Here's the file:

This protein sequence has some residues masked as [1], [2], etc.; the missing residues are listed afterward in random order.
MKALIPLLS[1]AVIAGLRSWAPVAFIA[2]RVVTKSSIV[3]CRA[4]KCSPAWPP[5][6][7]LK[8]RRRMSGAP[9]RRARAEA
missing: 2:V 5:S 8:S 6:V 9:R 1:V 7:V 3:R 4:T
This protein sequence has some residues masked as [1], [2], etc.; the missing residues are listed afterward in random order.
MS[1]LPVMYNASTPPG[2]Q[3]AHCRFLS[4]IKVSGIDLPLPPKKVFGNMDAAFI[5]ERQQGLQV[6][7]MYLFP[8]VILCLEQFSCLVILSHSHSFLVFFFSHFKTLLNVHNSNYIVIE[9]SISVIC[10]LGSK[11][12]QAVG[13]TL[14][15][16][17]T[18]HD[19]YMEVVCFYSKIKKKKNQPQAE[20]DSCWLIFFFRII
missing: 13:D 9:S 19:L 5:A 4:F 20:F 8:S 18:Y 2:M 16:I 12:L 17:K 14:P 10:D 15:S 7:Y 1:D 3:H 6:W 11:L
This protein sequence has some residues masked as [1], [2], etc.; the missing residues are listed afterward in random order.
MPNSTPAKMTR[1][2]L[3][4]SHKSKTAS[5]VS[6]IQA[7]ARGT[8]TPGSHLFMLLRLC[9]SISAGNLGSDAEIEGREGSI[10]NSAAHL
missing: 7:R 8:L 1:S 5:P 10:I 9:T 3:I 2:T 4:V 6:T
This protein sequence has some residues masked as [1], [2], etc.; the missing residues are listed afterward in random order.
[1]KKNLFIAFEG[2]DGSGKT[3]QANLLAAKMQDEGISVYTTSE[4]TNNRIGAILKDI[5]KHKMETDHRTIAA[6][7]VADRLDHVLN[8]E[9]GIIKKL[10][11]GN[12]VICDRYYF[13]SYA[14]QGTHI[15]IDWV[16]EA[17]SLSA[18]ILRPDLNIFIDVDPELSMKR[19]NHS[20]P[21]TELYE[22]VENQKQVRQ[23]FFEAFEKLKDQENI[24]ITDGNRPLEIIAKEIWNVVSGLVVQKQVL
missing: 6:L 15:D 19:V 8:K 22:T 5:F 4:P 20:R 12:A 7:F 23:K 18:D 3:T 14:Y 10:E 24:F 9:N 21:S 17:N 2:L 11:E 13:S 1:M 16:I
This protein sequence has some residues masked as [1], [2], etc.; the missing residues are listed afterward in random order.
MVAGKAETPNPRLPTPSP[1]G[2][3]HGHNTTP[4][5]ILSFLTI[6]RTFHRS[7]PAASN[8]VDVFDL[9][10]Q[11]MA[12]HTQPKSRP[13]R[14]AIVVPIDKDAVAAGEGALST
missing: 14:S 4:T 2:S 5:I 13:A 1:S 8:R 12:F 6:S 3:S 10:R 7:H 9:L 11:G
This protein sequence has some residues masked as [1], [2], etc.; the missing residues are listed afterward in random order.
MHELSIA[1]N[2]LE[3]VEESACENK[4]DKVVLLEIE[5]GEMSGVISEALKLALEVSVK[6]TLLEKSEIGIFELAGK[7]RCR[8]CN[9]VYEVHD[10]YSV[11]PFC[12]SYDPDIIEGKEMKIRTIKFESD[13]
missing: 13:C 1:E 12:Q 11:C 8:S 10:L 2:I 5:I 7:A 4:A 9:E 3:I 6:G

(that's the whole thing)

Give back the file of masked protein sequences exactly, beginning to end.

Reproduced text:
This protein sequence has some residues masked as [1], [2], etc.; the missing residues are listed afterward in random order.
MKALIPLLS[1]AVIAGLRSWAPVAFIA[2]RVVTKSSIV[3]CRA[4]KCSPAWPP[5][6][7]LK[8]RRRMSGAP[9]RRARAEA
missing: 2:V 5:S 8:S 6:V 9:R 1:V 7:V 3:R 4:T
This protein sequence has some residues masked as [1], [2], etc.; the missing residues are listed afterward in random order.
MS[1]LPVMYNASTPPG[2]Q[3]AHCRFLS[4]IKVSGIDLPLPPKKVFGNMDAAFI[5]ERQQGLQV[6][7]MYLFP[8]VILCLEQFSCLVILSHSHSFLVFFFSHFKTLLNVHNSNYIVIE[9]SISVIC[10]LGSK[11][12]QAVG[13]TL[14][15][16][17]T[18]HD[19]YMEVVCFYSKIKKKKNQPQAE[20]DSCWLIFFFRII
missing: 13:D 9:S 19:L 5:A 4:F 20:F 8:S 18:Y 2:M 16:I 12:L 17:K 14:P 10:D 15:S 7:Y 1:D 3:H 6:W 11:L
This protein sequence has some residues masked as [1], [2], etc.; the missing residues are listed afterward in random order.
MPNSTPAKMTR[1][2]L[3][4]SHKSKTAS[5]VS[6]IQA[7]ARGT[8]TPGSHLFMLLRLC[9]SISAGNLGSDAEIEGREGSI[10]NSAAHL
missing: 7:R 8:L 1:S 5:P 10:I 9:T 3:I 2:T 4:V 6:T
This protein sequence has some residues masked as [1], [2], etc.; the missing residues are listed afterward in random order.
[1]KKNLFIAFEG[2]DGSGKT[3]QANLLAAKMQDEGISVYTTSE[4]TNNRIGAILKDI[5]KHKMETDHRTIAA[6][7]VADRLDHVLN[8]E[9]GIIKKL[10][11]GN[12]VICDRYYF[13]SYA[14]QGTHI[15]IDWV[16]EA[17]SLSA[18]ILRPDLNIFIDVDPELSMKR[19]NHS[20]P[21]TELYE[22]VENQKQVRQ[23]FFEAFEKLKDQENI[24]ITDGNRPLEIIAKEIWNVVSGLVVQKQVL
missing: 6:L 15:D 19:V 8:K 22:T 5:F 4:P 20:R 12:A 7:F 23:K 18:D 3:T 14:Y 10:E 24:F 9:N 21:S 17:N 2:L 11:E 13:S 1:M 16:I
This protein sequence has some residues masked as [1], [2], etc.; the missing residues are listed afterward in random order.
MVAGKAETPNPRLPTPSP[1]G[2][3]HGHNTTP[4][5]ILSFLTI[6]RTFHRS[7]PAASN[8]VDVFDL[9][10]Q[11]MA[12]HTQPKSRP[13]R[14]AIVVPIDKDAVAAGEGALST
missing: 14:S 4:T 2:S 5:I 13:A 1:S 8:R 12:F 6:S 3:S 10:R 7:H 9:L 11:G
This protein sequence has some residues masked as [1], [2], etc.; the missing residues are listed afterward in random order.
MHELSIA[1]N[2]LE[3]VEESACENK[4]DKVVLLEIE[5]GEMSGVISEALKLALEVSVK[6]TLLEKSEIGIFELAGK[7]RCR[8]CN[9]VYEVHD[10]YSV[11]PFC[12]SYDPDIIEGKEMKIRTIKFESD[13]
missing: 13:C 1:E 12:Q 11:C 8:S 10:L 2:I 5:I 7:A 4:A 9:E 3:I 6:G